Constance & Kreuzlingen
- Approx. 80,000 inhabitants.
- It is on the Seerhein between the upper and lower lake.
- It is the biggest town on Lake Constance.
- The town theatre, built in 1609 as a Jesuit college, is the oldest stage in Germany still in use.
- At the harbour you'll see Constance' landmark: the 9m hohe "Imperia”", scultped by Peter Lenk in 1993.
Small history overview:
Constance enjoys a picturesque location between the Lower and Upper Lake and forms a unit with the Swiss town of Kreuzlingen. With about 80,000 inhabitants, Constance is the biggest town on Lake Constance.
The Romans established a fortified complex on top of the remains of a Celtic settlements - which was to become the town "Constantia". In the 6th century, it became a diocese and developed into the biggest German bishopric. Thanks to its position at the meeting point of important trading routes between Italy and France, the town established itself as a powerful trading and imperial free city.
Between 1414 and 1418, King Sigismund convened the Council of Constance. The objective was to put an end to schism in the Church. The result was the three rival popes all withdrew and the vote elected Martin V. as their successor. The Council also examined the teachings of the Czech professor, Jan Hus, rejected them and was arrested, despite being promised safe escort, declared a heretic and burned at the stake in Constance.
Following the failure of the reformation, the town became Austrian, loss its powerful position and became an insignificant country town. In 1805 Constance became part of the newly created Grand Duchy of Baden. As a result of new industries settling here and the development of steam navigation, the town flourished economically.
Because of its location, close to the border, Constance, as the former capital of the canton of Thurgau, is significant to many Swiss people too. Constance survived the WWII unscathed and its medieval townscape has remained intact. In 1906 the University of Applied Sciences was founded, followed by the University of Constance in the 60s. Today, it is attended by over 12,000 students.
Right on the harbour is the Council of Constance building, built in the 14th century. It used to be an emporium of the town and, at its time, was one of the biggest buildings. Today, Constance' landmark is the 9-metre high Imperia statue at the harbour entrance. It was sculpted by the artist, Peter Lenk, in 1993. This female figure symbolises a prostitute and her position during the time of the Council of Constance. In her hands, she carries two figures rather derisively - of the Emperor and the Pope. The Münster church can be seen easily from afar. It was built in the 11th century as a Roman columned basilica. The Niederburg is a separate part of Constance. This, the oldest part of Constance, features a criss cross of narrow winding streets and many town houses dating back to the 13th and 16th centuries.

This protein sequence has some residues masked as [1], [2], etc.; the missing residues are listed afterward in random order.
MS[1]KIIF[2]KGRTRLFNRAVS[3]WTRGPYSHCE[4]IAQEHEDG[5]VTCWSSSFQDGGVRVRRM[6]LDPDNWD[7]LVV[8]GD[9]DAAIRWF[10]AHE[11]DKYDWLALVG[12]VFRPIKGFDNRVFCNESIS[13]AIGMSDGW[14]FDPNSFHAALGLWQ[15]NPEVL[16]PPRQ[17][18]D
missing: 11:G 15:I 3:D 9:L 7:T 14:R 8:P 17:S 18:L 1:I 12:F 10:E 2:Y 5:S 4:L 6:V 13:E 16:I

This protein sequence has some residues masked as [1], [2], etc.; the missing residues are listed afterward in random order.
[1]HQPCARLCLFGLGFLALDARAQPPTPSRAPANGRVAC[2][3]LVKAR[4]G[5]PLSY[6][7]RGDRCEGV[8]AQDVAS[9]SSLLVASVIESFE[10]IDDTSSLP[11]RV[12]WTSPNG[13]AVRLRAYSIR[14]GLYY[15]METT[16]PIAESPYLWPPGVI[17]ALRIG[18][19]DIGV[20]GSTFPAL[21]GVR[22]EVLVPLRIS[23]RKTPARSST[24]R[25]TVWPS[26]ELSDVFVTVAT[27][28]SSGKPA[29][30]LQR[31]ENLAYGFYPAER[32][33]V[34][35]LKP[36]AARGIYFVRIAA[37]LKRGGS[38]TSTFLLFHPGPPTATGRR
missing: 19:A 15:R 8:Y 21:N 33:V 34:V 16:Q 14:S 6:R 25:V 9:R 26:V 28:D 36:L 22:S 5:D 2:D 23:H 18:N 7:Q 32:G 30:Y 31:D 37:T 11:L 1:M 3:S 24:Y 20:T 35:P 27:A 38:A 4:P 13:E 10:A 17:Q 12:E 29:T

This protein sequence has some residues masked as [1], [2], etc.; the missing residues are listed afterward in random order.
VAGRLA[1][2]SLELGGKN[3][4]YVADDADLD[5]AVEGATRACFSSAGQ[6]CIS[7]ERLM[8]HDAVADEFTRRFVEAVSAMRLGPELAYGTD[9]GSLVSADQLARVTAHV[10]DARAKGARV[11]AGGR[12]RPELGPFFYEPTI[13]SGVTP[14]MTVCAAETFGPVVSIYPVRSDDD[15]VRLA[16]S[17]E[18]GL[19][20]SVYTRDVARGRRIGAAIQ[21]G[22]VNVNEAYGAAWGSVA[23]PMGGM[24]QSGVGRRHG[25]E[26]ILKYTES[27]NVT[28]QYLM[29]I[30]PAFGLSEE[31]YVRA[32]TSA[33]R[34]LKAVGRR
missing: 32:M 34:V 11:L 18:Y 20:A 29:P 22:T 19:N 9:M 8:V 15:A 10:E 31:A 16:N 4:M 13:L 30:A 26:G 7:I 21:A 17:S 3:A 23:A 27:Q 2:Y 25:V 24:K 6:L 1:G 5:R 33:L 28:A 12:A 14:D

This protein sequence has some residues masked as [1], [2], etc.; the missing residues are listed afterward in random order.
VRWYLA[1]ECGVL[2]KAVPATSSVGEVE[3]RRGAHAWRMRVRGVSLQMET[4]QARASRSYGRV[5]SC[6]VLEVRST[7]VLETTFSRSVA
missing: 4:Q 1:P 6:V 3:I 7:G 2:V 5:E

People interested in museums will like to pay a visit to the Rosgarten Museum or the archaeological Landesmuseum.
Kreuzlingen has about 17,000 inhabitants.
Kreuzlingen gets its name from a relic from the crucifix, which is kept in the monastery church. The immaculate lake park extends to the north east of the town, alongside the lake, also here is the ivy-covered Seeburg Castle, which was built in 1598 for Constance' bishops. In the Thirty Years War is largely destroyed and then renovated in 1879 and 1894 to a residential villa. Further sights worthy of a visit are the former Augustine monastery on the main high street, and the Basilica St. Ulrich, which were restored together with other monastery buildings after a large fire.
Sights in Constance
This is the area that was once the real heart of Constance in the olden days! Wander through Constance' oldest quarter, through narrow alleyways, which, today, accommodate wine cellars, artisans and their crafts, a Dominican Convent Zoffingen and the town theatre.
Sea Life Constance
In over 30 freshwater and saltwater tanks, filled with a total of 660,000 litres of water, Sea Life Constance presents a fascinating underwater world. On a circular tour you follow the Rhine from its source in the Alps to where it flows out into the North Sea.
State Archaeological Museum
In addition to the oldest boat from Lake Constance, you can also see stilt houses from the Stone Age, Celtic barrows, exhibits showing Roman town life and Alemanni graves of the nobility.
This museum's collection provides insight into the rich pre-history and early history of the Lake Constance area. One focal point is the Middle Ages. The building that houses the museum is a former guildhouse for butchers.
This building has undergone further development for hundreds of years! In the belfry of the Münster tower there are 19 bells in total. At roughly 35,000 kg, it has the second largest peal of bells after Cologne Cathedral. From the platform of the 76 m high tower, you have a wonderful view of the town and the surrounding countryside - but you have to climb 193 steps to get up it!